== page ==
Charles Cameron has been guest blogging here in a series on radical Islamism and terrorism and is now branching out in to more general posts that touch upon apocalyptic or esoteric religious movements.. A former researcher with the Center for Millennial Studies at Boston University, his most recent essay, an analysis of the powerpoint presentation of Ft. Hood shooter Nidal Malik Hasan, appeared in the Small Wars Journal.
Personally, I found this post very interesting because I have seen repeated – and in my view, nutty – speculation or argument by progressives that the U.S. military has a secret fundamentalist Christian agenda. Charles highlights a flipside form of paranoia below reminiscient of Richard Hofstadter:
Millenarianism and the Paranoid Style
by Charles Cameron
A major writing his thesis for the MMAS degree at SAMS / Fort Leavenworth a couple of years back took for his topic “Strategic Implications of American Millennialism”. He wrote about the impact that (eg) the expectation of Christ’s soon return to Jerusalem implying that the Israelis should rebuild the Temple on Temple Mount (and thus arguably displace the al-Aqsa Mosque and Dome of the Rock which currently stand there) might have on peace talks in the ME. And he thought that thinking of this kind was a poor foundation on which to build US foreign policy. I imagine he got the degree, since his monograph has been available on the web along with 2,500 others.
It seems that early this week, a pre-millennialist Christian ran across the document an began to alert others. If you search Google for “Strategic Implications of American Millennialism” today, you’ll get 13,000 hits, including one on the blog of a prominent “prophecy” writer, John McTernan, and another on the “Worldview Matters” podcast of Christian Worldview Network, which offers an interview with McTernan. McTernan claims:
This … is an United States Army report about the literal believers of the Bible and how they affect American foreign policy. It is the most dangerous document to believers that I have ever read in my entire life. After reading this document, it is easy to see the next step would be to eliminate our Constitutional rights and herd us into concentration camps.
So a grad student’s monograph is being taken for something with the authority of a Field Manual, and thousands of Christians are concerned enough that their government is about to intern them that they read the monograph as strong evidence of that theory.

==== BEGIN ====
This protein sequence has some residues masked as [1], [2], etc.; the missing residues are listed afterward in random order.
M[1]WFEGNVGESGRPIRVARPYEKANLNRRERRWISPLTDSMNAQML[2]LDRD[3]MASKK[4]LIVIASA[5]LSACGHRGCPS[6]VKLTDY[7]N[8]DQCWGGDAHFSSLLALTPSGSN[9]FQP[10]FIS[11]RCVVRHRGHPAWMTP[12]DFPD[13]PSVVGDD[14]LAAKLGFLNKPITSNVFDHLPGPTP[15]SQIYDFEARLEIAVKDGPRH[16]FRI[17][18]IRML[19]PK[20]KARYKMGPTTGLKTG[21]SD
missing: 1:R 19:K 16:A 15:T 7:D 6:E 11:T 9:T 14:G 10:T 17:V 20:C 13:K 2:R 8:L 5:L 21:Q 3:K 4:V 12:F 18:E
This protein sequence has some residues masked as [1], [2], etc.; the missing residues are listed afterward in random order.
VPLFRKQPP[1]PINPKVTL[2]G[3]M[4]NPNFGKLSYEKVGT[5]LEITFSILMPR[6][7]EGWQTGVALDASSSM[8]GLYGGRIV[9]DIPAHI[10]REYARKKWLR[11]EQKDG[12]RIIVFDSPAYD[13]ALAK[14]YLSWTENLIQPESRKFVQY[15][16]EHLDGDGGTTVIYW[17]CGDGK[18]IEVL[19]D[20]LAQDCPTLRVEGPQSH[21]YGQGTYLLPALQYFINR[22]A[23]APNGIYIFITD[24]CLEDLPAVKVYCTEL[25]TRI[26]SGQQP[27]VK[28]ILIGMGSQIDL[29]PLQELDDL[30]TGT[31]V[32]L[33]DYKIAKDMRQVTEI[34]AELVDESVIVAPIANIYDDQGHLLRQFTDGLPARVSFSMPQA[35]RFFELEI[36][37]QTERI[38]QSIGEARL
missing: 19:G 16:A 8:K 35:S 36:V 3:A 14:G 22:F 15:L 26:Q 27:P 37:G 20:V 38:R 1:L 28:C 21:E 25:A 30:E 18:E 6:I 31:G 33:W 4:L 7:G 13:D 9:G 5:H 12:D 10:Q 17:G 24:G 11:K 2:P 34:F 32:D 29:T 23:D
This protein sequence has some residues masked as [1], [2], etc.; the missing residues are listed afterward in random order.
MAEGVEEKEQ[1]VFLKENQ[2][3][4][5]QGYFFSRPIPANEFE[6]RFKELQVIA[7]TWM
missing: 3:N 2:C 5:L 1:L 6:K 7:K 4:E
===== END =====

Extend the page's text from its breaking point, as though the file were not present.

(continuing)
This ties in with late 1990s concerns that FEMA was about to herd people into camps. Indeed, a commenter on McTernan’s blog writes:
Why would the National Guard need so many “Internment/ Resettlement Specialist” for “FEMA camps”…in the USA? This administration recognizes there will be those who WILL NOT compromise their faith, military members included (about 25-50 million Americans according to some articles). So, these people (we) will have to be dealt with. Put two and two together: the radical thinking of this administration and the “FEMA camps” for those that need “reeducation
The FEMA concentration camp story has long legs — I first wrote about it in a paper on “web-based conspiracist and apocalyptic interpretations of the U.S. Federal Emergency Management Agency” back in 1999, when it was routinely tied in with Y2K concerns — and the degree of “connecting the dots” can be pretty impressive: one commenter on a FEMA camp scare site proclaims:
….the Bush Family are very strong supporters of the new world order and if viewed closely; resembles the Communest [sic] Manifesto
I don’t think we should read the sudden interest in concentration camps for evangelicals as pointing inexorably to some terrifying outcome, but it is becoming part of the scenery. What its impact on military personnel who regard people like McTernan as prophetic voices will be is hard to estimate — but Maj. Stuckert who as far as I can tell is currently deployed to Kabul, is in for a shock when he finds out that a paper he wrote now has him figuring as a principal spokesman for the US Army’s preparations to serve the Antichrist. And the same is presumably true for Col. Stefan J. Banach, the Director of SAMS, who is named as “Responsible Person” on the monograph’s “Report Documentation Page” — who has already fielded at least one irate phone-call on the subject, and is suggested as a target for such calls by McTernan.
One thing that might really help ease the situation would be for DOD or the School of Advanced Military Studies to post a note attached to Maj. Stuckert’s monograph, stating unequivocally that it does not represent Army policy but is one of 2,500 similar theses explored by students in the course of obtaining a degree, and as such presents one student officer’s views only.